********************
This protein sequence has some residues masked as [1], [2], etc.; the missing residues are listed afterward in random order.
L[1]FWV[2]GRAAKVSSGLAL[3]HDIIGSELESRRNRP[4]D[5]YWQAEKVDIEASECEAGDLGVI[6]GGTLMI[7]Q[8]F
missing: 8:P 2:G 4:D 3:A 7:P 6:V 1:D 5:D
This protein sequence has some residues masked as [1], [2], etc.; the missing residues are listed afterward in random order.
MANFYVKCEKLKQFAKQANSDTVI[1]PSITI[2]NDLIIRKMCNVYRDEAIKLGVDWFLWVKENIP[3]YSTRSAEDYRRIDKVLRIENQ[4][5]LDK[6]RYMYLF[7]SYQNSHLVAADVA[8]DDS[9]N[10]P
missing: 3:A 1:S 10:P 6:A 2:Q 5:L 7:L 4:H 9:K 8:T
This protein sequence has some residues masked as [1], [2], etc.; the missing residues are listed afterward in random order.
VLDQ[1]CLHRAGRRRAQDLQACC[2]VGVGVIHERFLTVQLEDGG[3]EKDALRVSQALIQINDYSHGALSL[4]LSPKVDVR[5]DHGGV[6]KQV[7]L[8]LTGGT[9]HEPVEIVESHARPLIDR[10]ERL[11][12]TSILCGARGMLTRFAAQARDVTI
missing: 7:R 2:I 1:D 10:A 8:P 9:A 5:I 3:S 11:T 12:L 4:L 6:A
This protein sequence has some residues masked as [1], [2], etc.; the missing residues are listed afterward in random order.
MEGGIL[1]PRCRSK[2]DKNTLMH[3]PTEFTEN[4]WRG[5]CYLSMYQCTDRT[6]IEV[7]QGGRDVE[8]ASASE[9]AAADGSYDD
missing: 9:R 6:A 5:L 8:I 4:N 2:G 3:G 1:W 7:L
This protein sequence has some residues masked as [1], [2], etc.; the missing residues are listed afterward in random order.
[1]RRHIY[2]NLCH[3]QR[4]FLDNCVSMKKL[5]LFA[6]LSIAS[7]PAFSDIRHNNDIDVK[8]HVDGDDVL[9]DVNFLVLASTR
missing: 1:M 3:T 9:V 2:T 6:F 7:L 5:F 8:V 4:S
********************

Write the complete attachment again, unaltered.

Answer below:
This protein sequence has some residues masked as [1], [2], etc.; the missing residues are listed afterward in random order.
L[1]FWV[2]GRAAKVSSGLAL[3]HDIIGSELESRRNRP[4]D[5]YWQAEKVDIEASECEAGDLGVI[6]GGTLMI[7]Q[8]F
missing: 8:P 2:G 4:D 3:A 7:P 6:V 1:D 5:D
This protein sequence has some residues masked as [1], [2], etc.; the missing residues are listed afterward in random order.
MANFYVKCEKLKQFAKQANSDTVI[1]PSITI[2]NDLIIRKMCNVYRDEAIKLGVDWFLWVKENIP[3]YSTRSAEDYRRIDKVLRIENQ[4][5]LDK[6]RYMYLF[7]SYQNSHLVAADVA[8]DDS[9]N[10]P
missing: 3:A 1:S 10:P 6:A 2:Q 5:L 7:L 4:H 9:K 8:T
This protein sequence has some residues masked as [1], [2], etc.; the missing residues are listed afterward in random order.
VLDQ[1]CLHRAGRRRAQDLQACC[2]VGVGVIHERFLTVQLEDGG[3]EKDALRVSQALIQINDYSHGALSL[4]LSPKVDVR[5]DHGGV[6]KQV[7]L[8]LTGGT[9]HEPVEIVESHARPLIDR[10]ERL[11][12]TSILCGARGMLTRFAAQARDVTI
missing: 7:R 2:I 1:D 10:A 8:P 9:A 5:I 3:S 11:T 12:L 4:L 6:A
This protein sequence has some residues masked as [1], [2], etc.; the missing residues are listed afterward in random order.
MEGGIL[1]PRCRSK[2]DKNTLMH[3]PTEFTEN[4]WRG[5]CYLSMYQCTDRT[6]IEV[7]QGGRDVE[8]ASASE[9]AAADGSYDD
missing: 9:R 6:A 5:L 8:I 4:N 2:G 3:G 1:W 7:L
This protein sequence has some residues masked as [1], [2], etc.; the missing residues are listed afterward in random order.
[1]RRHIY[2]NLCH[3]QR[4]FLDNCVSMKKL[5]LFA[6]LSIAS[7]PAFSDIRHNNDIDVK[8]HVDGDDVL[9]DVNFLVLASTR
missing: 1:M 3:T 9:V 2:T 6:F 7:L 5:F 8:V 4:S